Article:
The Probabilistic Method, 4th EditionISBN: 9781119061953
400 pages
January 2016

Description
Praise for the Third Edition
“Researchers of any kind of extremal combinatorics or theoretical computer science will welcome the new edition of this book.”  MAA Reviews
Maintaining a standard of excellence that establishes The Probabilistic Method as the leading reference on probabilistic methods in combinatorics, the Fourth Edition continues to feature a clear writing style, illustrative examples, and illuminating exercises. The new edition includes numerous updates to reflect the most recent developments and advances in discrete mathematics and the connections to other areas in mathematics, theoretical computer science, and statistical physics.
Emphasizing the methodology and techniques that enable problemsolving, The Probabilistic Method, Fourth Edition begins with a description of tools applied to probabilistic arguments, including basic techniques that use expectation and variance as well as the more advanced applications of martingales and correlation inequalities. The authors explore where probabilistic techniques have been applied successfully and also examine topical coverage such as discrepancy and random graphs, circuit complexity, computational geometry, and derandomization of randomized algorithms. Written by two wellknown authorities in the field, the Fourth Edition features:
 Additional exercises throughout with hints and solutions to select problems in an appendix to help readers obtain a deeper understanding of the best methods and techniques
 New coverage on topics such as the Local Lemma, Six Standard Deviations result in Discrepancy Theory, Property B, and graph limits
 Updated sections to reflect major developments on the newest topics, discussions of the hypergraph container method, and many new references and improved results
The Probabilistic Method, Fourth Edition is an ideal textbook for upperundergraduate and graduatelevel students majoring in mathematics, computer science, operations research, and statistics. The Fourth Edition is also an excellent reference for researchers and combinatorists who use probabilistic methods, discrete mathematics, and number theory.
Noga Alon, PhD, is Baumritter Professor of Mathematics and Computer Science at Tel Aviv University. He is a member of the Israel National Academy of Sciences and Academia Europaea. A coeditor of the journal Random Structures and Algorithms, Dr. Alon is the recipient of the Polya Prize, The Gödel Prize, The Israel Prize, and the EMET Prize.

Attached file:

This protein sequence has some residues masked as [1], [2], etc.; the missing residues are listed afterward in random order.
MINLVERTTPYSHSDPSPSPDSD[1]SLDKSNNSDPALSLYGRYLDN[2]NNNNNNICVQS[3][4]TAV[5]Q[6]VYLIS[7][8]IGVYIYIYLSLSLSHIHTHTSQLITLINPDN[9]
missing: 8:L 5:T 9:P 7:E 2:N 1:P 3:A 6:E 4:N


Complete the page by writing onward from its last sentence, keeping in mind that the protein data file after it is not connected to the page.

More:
Joel H. Spencer, PhD, is Professor of Mathematics and Computer Science at the Courant Institute of New York University. He is the cofounder and coeditor of the journal Random Structures and Algorithms and is a Sloane Foundation Fellow. Dr. Spencer has written more than 200 published articles and is the coauthor of Ramsey Theory, Second Edition, also published by Wiley.
Table of Contents
PREFACE xiii
ACKNOWLEDGMENTS xv
PART I METHODS 1
1 The Basic Method 3
1.1 The Probabilistic Method, 3
1.2 Graph Theory, 5
1.3 Combinatorics, 9
1.4 Combinatorial Number Theory, 11
1.5 Disjoint Pairs, 12
1.6 Independent Sets and List Coloring, 13
1.7 Exercises, 16
The Erd˝os–Ko–Rado Theorem, 18
2 Linearity of Expectation 19
2.1 Basics, 19
2.2 Splitting Graphs, 20
2.3 Two Quickies, 22
2.4 Balancing Vectors, 23
2.5 Unbalancing Lights, 25
2.6 Without Coin Flips, 26
2.7 Exercises, 27
Brégman’s Theorem, 29
3 Alterations 31
3.1 Ramsey Numbers, 31
3.2 Independent Sets, 33
3.3 Combinatorial Geometry, 34
3.4 Packing, 35
3.5 Greedy Coloring, 36
3.6 Continuous Time, 38
3.7 Exercises, 41
High Girth and High Chromatic Number, 43
4 The Second Moment 45
4.1 Basics, 45
4.2 Number Theory, 46
4.3 More Basics, 49
4.4 Random Graphs, 51
4.5 Clique Number, 55
4.6 Distinct Sums, 57
4.7 The Rödl nibble, 58
4.8 Exercises, 64
Hamiltonian Paths, 65
5 The Local Lemma 69
5.1 The Lemma, 69
5.2 Property B and Multicolored Sets of Real Numbers, 72
5.3 Lower Bounds for Ramsey Numbers, 73
5.4 A Geometric Result, 75
5.5 The Linear Arboricity of Graphs, 76
5.6 Latin Transversals, 80
5.7 Moser’s FixIt Algorithm, 81
5.8 Exercises, 87
Directed Cycles, 88
6 Correlation Inequalities 89
6.1 The Four Functions Theorem of Ahlswede and Daykin, 90
6.2 The FKG Inequality, 93